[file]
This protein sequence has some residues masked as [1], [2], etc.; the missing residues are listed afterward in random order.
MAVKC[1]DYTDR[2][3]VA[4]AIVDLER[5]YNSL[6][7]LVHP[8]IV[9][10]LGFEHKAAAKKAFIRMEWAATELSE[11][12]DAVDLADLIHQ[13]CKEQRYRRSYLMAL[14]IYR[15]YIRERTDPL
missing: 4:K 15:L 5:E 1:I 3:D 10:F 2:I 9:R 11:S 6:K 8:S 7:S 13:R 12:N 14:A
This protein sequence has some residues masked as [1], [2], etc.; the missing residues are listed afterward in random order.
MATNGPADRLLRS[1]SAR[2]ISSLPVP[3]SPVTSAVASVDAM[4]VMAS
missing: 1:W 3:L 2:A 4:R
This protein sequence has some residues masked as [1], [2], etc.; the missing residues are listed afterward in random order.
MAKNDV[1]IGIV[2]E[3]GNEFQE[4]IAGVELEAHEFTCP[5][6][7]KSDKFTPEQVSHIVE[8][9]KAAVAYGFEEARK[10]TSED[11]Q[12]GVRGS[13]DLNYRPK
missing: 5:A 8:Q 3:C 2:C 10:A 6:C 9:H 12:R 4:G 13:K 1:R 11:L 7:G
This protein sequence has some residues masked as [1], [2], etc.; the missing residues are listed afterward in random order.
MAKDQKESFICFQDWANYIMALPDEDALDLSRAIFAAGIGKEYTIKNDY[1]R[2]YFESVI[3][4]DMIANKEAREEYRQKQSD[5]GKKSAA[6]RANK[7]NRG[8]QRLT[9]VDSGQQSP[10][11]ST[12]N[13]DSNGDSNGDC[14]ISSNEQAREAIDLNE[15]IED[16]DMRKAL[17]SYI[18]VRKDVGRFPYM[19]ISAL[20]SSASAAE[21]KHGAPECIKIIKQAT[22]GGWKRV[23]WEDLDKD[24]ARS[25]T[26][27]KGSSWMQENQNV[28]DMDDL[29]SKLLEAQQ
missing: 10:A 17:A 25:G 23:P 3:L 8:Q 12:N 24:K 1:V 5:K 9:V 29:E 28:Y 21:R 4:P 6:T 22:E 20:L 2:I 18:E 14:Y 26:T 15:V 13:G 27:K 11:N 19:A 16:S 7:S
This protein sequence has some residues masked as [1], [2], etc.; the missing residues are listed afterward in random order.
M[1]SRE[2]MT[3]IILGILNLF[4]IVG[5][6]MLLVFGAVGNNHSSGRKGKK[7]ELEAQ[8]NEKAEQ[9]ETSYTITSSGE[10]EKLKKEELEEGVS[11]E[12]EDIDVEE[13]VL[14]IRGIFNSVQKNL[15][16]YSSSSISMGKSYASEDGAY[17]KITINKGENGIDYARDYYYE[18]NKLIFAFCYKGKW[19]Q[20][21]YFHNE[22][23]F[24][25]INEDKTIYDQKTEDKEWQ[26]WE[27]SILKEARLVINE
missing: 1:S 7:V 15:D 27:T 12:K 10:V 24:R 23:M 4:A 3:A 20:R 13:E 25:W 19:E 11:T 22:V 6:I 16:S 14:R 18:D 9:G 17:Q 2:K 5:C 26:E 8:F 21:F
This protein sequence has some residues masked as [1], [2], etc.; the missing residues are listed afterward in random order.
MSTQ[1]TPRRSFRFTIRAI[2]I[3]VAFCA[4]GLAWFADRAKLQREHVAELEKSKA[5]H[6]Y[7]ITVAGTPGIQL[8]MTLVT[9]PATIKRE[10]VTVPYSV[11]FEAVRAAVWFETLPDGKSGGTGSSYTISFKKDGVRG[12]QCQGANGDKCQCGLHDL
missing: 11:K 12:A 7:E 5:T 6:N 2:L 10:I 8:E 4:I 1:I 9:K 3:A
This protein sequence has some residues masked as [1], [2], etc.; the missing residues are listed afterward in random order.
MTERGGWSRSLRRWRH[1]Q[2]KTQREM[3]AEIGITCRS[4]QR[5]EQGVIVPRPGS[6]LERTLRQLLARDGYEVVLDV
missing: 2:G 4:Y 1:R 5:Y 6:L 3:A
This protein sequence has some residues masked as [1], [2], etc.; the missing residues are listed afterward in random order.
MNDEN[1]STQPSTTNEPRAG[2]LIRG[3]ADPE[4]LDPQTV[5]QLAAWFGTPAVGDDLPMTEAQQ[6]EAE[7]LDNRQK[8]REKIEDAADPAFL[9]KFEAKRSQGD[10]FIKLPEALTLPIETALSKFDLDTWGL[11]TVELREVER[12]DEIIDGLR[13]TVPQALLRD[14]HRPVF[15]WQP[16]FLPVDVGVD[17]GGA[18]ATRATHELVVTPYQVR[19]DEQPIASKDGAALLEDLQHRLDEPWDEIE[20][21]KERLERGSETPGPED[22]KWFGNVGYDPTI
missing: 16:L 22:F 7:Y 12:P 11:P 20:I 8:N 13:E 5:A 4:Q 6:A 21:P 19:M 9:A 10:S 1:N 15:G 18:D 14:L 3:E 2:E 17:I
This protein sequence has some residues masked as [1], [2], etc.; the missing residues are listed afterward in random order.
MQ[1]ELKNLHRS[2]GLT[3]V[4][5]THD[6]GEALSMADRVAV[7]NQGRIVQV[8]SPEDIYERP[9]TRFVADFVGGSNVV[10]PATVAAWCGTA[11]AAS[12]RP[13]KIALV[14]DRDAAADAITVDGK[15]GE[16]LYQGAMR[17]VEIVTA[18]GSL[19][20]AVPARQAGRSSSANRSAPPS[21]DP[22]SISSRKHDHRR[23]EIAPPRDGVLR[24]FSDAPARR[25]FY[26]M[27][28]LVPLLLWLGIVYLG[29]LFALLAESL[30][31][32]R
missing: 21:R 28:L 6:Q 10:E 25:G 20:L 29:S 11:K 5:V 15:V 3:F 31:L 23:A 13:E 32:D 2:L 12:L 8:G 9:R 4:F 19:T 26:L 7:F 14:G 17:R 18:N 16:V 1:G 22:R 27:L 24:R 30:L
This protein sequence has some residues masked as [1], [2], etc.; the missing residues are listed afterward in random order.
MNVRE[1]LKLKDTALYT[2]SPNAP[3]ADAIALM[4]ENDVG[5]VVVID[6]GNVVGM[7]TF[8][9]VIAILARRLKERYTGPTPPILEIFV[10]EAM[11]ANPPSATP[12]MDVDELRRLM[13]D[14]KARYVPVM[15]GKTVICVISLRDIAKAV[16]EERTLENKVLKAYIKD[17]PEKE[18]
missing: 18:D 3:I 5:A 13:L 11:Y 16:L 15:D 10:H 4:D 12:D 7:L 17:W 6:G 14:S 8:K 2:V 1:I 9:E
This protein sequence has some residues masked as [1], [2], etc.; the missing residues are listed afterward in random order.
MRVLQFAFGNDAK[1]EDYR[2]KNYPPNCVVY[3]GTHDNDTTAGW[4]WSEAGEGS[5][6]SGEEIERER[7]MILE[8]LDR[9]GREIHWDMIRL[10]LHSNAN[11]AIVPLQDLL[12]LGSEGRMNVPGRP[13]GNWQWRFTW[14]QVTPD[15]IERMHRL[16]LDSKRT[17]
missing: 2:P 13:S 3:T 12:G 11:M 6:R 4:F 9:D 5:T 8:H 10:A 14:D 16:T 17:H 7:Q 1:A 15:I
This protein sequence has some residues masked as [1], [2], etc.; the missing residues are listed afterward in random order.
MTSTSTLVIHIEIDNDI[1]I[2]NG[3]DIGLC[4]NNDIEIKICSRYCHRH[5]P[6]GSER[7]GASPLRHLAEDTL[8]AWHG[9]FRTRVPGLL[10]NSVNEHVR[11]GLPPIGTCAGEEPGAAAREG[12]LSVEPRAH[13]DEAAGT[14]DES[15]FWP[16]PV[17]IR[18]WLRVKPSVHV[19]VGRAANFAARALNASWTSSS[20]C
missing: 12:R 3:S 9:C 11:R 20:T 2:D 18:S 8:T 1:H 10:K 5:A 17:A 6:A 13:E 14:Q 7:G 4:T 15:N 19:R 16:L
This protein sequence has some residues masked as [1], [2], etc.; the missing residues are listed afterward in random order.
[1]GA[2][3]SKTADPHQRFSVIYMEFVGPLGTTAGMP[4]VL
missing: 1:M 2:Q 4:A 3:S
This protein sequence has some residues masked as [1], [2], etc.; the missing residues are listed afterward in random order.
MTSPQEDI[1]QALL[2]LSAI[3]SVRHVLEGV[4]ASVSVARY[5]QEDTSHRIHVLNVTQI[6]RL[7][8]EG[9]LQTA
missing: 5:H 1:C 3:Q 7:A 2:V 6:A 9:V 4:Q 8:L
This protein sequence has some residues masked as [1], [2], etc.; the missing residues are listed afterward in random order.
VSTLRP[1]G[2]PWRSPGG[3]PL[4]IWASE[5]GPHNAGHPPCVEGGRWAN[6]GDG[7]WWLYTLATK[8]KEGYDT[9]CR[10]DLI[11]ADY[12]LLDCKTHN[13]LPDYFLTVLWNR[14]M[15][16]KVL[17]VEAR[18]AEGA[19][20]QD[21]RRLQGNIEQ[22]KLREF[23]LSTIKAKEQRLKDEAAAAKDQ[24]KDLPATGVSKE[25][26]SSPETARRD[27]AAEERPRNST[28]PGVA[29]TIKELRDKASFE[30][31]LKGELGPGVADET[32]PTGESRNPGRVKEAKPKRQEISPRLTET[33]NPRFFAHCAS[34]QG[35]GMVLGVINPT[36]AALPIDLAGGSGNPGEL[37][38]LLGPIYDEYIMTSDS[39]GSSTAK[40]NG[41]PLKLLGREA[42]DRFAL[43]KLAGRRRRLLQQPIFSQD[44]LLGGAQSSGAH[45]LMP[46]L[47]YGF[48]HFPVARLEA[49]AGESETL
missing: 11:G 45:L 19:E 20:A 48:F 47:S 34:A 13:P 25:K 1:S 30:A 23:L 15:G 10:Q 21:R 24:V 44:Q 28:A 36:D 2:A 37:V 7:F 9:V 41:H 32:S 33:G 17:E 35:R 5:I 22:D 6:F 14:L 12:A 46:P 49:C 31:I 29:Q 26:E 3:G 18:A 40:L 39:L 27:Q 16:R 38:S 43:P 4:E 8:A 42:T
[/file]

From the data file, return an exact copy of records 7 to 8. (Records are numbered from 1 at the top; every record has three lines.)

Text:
This protein sequence has some residues masked as [1], [2], etc.; the missing residues are listed afterward in random order.
MTERGGWSRSLRRWRH[1]Q[2]KTQREM[3]AEIGITCRS[4]QR[5]EQGVIVPRPGS[6]LERTLRQLLARDGYEVVLDV
missing: 2:G 4:Y 1:R 5:Y 6:L 3:A
This protein sequence has some residues masked as [1], [2], etc.; the missing residues are listed afterward in random order.
MNDEN[1]STQPSTTNEPRAG[2]LIRG[3]ADPE[4]LDPQTV[5]QLAAWFGTPAVGDDLPMTEAQQ[6]EAE[7]LDNRQK[8]REKIEDAADPAFL[9]KFEAKRSQGD[10]FIKLPEALTLPIETALSKFDLDTWGL[11]TVELREVER[12]DEIIDGLR[13]TVPQALLRD[14]HRPVF[15]WQP[16]FLPVDVGVD[17]GGA[18]ATRATHELVVTPYQVR[19]DEQPIASKDGAALLEDLQHRLDEPWDEIE[20][21]KERLERGSETPGPED[22]KWFGNVGYDPTI
missing: 16:L 22:F 7:Y 12:P 11:P 20:I 8:N 13:E 5:A 4:Q 6:A 21:P 19:M 9:A 10:S 1:N 15:G 18:D 14:L 3:E 2:E 17:I